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    SNGPSo Junior Member

    Thank you guys for all the input.

    Is raking the pontoons a necessity though, fallguy? I can try to do that but I want the pontoons (and the rest of the structure) to be as easy to build as possible, hence as orthogonal as possible.

    I am sorry but I do not seem to get what you mean by nominals. Regardless, the measurements I used for the whole plan are to eventually allow the use of 2.44m plywoods straight away with no unnecessary measuring and cutting.

    Also, thanks for bringing up gypsum boards, fallguy. As expected by someone who had not known what caused tides (har har), I did not know that gypsum would be problematic in a houseboat setting. I looked around for the marine foam you mentioned and got a lot of result about polystyrene foam, but never used with wooden framing systems. Can you be more specific about the marine foam?
    Thanks, TANSL. Yes, those calculations will take a bit of time too, especially since I keep tweaking the entire plan. About the transverse elements that join the two hulls though, by saying that they ''should be closed pipes'', do you mean aligned as in this diagram? I arranged them as such to facilitate weight distribution and transmission to the pontoons, so no joists bear any unnecessary stress (which I thought would be the case if there were no alignment between studs and scantlings).
    Weight Distribution.png
    By the way, the yellow arrows point to a pontoon section that is open inside. I wanted to reserve that space for potential tanks for any water waste that might be placed in pontoons. What do you guys think about this?

    Here is a work-in-progress 3D diagram I am doing where I intend to show the weight of every element in the houseboat, as well as to serve as a construction assembly process.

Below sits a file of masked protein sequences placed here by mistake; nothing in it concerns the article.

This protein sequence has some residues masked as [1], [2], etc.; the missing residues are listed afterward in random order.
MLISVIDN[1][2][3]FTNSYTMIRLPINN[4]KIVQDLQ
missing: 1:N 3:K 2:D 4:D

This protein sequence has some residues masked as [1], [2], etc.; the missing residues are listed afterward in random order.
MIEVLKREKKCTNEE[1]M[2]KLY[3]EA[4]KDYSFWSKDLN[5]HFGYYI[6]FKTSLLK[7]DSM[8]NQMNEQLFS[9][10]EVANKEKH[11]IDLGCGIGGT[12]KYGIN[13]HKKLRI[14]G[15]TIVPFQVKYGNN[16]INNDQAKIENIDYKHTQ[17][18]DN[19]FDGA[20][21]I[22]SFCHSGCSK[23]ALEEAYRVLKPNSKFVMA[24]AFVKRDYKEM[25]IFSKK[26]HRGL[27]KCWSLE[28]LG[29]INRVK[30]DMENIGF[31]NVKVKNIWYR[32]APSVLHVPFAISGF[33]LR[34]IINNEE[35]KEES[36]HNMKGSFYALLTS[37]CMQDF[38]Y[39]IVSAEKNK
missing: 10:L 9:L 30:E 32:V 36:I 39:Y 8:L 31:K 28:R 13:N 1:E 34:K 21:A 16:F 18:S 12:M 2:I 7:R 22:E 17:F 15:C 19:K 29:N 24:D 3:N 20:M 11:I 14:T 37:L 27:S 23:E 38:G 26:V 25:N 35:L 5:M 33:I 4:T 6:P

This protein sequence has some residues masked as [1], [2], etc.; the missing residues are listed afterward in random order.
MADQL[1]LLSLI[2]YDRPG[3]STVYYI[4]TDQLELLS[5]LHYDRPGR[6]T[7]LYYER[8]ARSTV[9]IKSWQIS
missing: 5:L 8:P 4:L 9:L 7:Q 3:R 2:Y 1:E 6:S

Overall Asembly.png
    Any other suggestions about suitable materials for sheathing would also be welcome. This is how I would like the end result to be: Final Bed Day.jpg
     
  9. bajansailor
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    bajansailor Marine Surveyor

    I think you just want to keep it all as simple as possible.
    You are effectively building a wooden house on a raft.
    I would use timber for the framework (do you have to worry about termites in Morocco?), and clad it with exterior grade plywood.
    If you really want to protect it well, apply a couple of coats of epoxy resin to the plywood - and especially on the edges.
    If you want thermal insulation, you could have a sheet of plywood on each side of the timber structure, sandwiching foam in between the pillars and the two skins.
    The foam does not have to be marine construction grade - it is only for insulation, and polystyrene will work for that.
    Re the inside surfaces of the plywood, once they have been primed with epoxy, then just fill and fair (if you are looking for a perfect finish) and paint them.

    Will your houseboat have to pass inspection by any Authority re it's resistance to fire?
     
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  10. SNGPSo